LAS VEGAS (KLAS) – To people who don’t live in Las Vegas, it is a name that when said can make people smile.

It is a place international tourists have on their bucket lists and those who live in Las Vegas, are proud but also know the pains.

“I’m feeling alright going to let it all hang out.” Singer Shania Twain sings about exactly what many people come to do on the Las Vegas Strip.

People come to the Strip just to let loose.

It’s a melting pot of shows, gambling, fine dining and nightlife.

But beyond the Strip, there’s a comradery of locals who feel forgotten.

“Unless there is something I have to absolutely see, it’s just not your everyday go-to anymore,” Jaqueline Cooper said. 

Cooper added that it is just not how it used to be.

Her safe space is inside her four walls in Henderson.

“Population growth is probably the most glaring problem,” she said. “It was very stable and over the last 15 years it boomed.”

It’s boomed so much that in 2010 Clark County was home to less than two million people.

As of last year, more than 2.33 million made it their home.

In the last year, about 127,000 new residents were welcomed to the Silver State.

“I miss going to the pool on locals’ day and being able to swim,” Kristin Downing said. 

Cooper’s longtime friend Downing lived in Las Vegas about 10 years ago.

She wants to move back but she’s priced out.

“You have to pay for everything,” Downing said. 

Now she pays for parking. 

“I remember valeting at the Ceasar Forum Shoppes, I had a cavalier, pulled up, and valet my Sunburst Cavalier at The Palms, no shame,” she said. 

“They used to have locals’ night,” Cooper said. 

She also said the Strip used to be a playground for locals where could walk the Strip, scroll online, and instantly find endless local discounts. 

That’s not the case anymore.

So, 8 News Now went for a ride down the Strip to learn how we got to this point.

“It’s a sporting town, that’s what it’s becoming,” Adam Flowers shared.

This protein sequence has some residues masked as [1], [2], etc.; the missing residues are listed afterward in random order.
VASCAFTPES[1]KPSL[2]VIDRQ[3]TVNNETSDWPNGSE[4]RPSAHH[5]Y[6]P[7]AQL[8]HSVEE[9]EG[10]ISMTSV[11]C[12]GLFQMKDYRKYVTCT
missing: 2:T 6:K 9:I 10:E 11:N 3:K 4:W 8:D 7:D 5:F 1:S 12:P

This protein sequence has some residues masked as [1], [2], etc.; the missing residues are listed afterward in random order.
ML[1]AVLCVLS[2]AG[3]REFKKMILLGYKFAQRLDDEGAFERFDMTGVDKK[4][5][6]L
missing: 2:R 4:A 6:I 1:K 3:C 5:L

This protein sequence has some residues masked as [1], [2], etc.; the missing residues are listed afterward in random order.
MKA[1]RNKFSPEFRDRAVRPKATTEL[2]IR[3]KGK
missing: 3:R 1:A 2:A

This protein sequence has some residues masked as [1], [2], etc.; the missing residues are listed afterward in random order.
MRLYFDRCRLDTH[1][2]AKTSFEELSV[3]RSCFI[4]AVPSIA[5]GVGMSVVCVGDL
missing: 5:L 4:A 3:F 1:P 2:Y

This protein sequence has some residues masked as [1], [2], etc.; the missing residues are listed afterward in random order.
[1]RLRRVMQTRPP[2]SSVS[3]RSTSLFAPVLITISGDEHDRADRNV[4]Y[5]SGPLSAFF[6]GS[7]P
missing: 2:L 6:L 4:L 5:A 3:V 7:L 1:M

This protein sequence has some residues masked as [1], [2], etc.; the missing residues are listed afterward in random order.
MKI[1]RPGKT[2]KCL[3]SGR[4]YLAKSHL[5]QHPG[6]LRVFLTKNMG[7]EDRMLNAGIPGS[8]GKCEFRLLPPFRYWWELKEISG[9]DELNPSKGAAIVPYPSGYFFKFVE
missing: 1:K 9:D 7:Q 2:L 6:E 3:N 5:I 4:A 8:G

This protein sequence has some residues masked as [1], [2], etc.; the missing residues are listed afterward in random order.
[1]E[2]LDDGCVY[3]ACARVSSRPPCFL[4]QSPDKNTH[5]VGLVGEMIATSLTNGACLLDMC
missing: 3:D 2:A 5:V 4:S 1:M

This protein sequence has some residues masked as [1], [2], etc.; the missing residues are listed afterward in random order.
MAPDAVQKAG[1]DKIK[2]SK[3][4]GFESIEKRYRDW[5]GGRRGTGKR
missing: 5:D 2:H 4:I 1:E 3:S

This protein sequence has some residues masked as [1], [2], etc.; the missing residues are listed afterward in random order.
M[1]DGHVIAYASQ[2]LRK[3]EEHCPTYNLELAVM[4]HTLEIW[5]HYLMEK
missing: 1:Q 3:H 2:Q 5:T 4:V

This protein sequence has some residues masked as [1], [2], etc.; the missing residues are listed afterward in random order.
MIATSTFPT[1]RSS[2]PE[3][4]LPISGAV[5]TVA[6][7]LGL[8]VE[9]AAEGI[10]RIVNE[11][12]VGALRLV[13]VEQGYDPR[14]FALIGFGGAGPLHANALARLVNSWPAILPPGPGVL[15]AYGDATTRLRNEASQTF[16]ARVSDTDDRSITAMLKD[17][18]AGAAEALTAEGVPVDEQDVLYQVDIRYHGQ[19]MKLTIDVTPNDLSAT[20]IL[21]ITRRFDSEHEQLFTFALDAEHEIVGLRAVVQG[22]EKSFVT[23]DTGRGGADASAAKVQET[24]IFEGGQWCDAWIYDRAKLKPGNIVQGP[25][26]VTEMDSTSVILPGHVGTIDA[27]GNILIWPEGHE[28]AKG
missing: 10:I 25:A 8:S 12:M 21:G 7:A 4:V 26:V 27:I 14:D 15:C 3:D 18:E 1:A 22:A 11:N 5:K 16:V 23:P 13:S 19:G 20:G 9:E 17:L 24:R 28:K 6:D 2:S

And then the unavoidable. 

“I thought we highlighted the new Nevada state bird. The orange traffic cone, there’s so much construction!” Dick Feeny yelled. 

Flowers and Feeny are founders of Vegas Specialty Tours. 

A tour that takes tourists and locals back to the 40s and 50s.

It highlights those responsible for a good chunk of the resorts we know of. The mob. 

“Benjamin Siegal was born in 1906 in Williamsburg, New York,” Flowers said. 

Also known as “Bugsy,” an American mobster and the driving force behind the Las Vegas strip.

“You aren’t in Vegas until you are north of Sahara Avenue Strat Tower, Fremont Street downtown, that’s Las Vegas,” Flowers said. 

Then, the iconic resort, the Flamingo which Bugsy opened in 1946.

It’s the third casino to make it on the Strip, which began to develop in 1941.

“All the casinos were set back off the Strip,” Feeny said. 

The Mirage is the best example of how casinos looked years ago.

“Mind you, you could pull into a hotel from the street and park in front,” Michael Green from UNLV said. 

He is a Las Vegas historian who detailed the evolution of the Strip, which some used to call “the wilderness.”

“Originally the Strip was far out of town to a lot of people, but it was an easier place to visit,” Green said. 

But visiting like so many other things now costs more than ever.

“If you balance inflation, it was cheaper, but I think it was less glorious than a lot of them thought at the time,” he said. 

In the meantime, the revenue stream for Las Vegas has reversed.

Green said the money came from two-thirds of gambling and one-third of everything else, food and entertainment.

Not anymore.

“When someone asks me if Las Vegas has changed for the better or for the worse, I always say yes,” Green said. 

Because there’s better and there’s worse, no matter where you live, it just depends on who you ask.

“I still love Vegas I know this seems like a slam session and it’s not,” Cooper said. 

“I would just like to see them focus on locals again,” Downing added. 

“We come a long way in a short amount of time,” Flowers said. 

Las Vegas is growing and now it’s dealing with the growing pains.

A hundred years ago the population of Las Vegas was just 3,000. Researchers at UNLV said by 2060, Southern Nevada’s population might swell to 3.39 million people.

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